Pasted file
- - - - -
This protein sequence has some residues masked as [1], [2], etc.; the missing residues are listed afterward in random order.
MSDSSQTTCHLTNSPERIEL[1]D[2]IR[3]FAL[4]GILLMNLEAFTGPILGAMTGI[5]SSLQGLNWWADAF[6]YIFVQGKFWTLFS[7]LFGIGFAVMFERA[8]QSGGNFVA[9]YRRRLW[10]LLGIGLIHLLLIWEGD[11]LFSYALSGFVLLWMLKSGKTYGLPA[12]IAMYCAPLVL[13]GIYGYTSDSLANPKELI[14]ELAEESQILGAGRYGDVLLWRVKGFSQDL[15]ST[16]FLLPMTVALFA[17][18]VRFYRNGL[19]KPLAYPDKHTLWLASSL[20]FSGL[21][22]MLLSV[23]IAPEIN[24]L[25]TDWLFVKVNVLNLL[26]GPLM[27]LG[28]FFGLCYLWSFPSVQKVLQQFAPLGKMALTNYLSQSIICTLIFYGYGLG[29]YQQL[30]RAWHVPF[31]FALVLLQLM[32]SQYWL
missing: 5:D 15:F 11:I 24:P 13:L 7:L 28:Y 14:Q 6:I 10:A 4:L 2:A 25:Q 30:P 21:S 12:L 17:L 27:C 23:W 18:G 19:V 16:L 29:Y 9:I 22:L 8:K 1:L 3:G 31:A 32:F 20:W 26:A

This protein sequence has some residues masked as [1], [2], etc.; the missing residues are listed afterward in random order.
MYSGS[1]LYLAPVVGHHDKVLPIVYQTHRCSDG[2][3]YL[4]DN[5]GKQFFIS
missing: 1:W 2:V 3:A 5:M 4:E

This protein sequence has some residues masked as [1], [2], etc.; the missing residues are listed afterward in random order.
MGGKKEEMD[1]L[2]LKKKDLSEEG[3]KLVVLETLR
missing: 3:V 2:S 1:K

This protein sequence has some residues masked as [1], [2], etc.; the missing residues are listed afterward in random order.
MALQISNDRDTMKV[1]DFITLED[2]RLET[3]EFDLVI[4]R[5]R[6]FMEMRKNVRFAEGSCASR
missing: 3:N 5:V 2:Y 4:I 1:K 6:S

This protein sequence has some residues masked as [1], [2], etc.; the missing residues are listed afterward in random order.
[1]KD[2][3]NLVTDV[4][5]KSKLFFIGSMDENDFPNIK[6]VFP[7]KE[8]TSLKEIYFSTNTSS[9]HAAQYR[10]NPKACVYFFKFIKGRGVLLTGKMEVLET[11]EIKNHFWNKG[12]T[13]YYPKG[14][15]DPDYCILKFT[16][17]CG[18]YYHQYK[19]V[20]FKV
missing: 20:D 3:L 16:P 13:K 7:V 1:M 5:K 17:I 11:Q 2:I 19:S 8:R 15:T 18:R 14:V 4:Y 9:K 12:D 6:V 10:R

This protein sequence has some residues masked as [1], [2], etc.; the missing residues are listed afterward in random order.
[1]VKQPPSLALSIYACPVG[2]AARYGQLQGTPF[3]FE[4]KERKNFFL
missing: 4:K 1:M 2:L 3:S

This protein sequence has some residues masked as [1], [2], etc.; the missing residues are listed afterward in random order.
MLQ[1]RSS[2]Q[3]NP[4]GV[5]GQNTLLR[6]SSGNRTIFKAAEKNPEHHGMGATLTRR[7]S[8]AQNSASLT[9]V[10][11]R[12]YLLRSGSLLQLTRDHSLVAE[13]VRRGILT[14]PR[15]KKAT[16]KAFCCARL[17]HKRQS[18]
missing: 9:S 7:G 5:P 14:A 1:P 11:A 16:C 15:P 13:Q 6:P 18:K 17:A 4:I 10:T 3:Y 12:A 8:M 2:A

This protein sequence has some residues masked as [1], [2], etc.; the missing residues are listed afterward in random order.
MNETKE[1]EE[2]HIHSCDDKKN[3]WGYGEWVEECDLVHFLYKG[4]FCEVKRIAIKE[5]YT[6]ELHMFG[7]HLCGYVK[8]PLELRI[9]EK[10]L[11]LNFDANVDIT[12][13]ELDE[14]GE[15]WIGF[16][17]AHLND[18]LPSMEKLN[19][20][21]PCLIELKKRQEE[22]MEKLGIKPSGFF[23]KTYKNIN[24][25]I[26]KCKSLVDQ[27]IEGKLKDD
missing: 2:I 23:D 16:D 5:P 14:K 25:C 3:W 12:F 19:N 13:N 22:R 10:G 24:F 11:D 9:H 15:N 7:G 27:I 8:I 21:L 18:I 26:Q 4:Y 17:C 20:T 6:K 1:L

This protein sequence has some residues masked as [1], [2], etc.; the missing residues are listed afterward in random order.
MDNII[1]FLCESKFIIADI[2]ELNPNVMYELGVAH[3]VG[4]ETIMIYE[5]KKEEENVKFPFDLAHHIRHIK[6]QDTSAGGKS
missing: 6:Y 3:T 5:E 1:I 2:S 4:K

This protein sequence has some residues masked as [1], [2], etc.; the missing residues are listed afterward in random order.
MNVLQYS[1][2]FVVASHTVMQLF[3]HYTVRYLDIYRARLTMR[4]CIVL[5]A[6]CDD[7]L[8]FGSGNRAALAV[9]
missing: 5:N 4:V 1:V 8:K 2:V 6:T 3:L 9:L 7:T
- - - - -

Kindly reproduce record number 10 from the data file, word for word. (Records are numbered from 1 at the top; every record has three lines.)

This protein sequence has some residues masked as [1], [2], etc.; the missing residues are listed afterward in random order.
MNVLQYS[1][2]FVVASHTVMQLF[3]HYTVRYLDIYRARLTMR[4]CIVL[5]A[6]CDD[7]L[8]FGSGNRAALAV[9]
missing: 5:N 4:V 1:V 8:K 2:V 6:T 3:L 9:L 7:T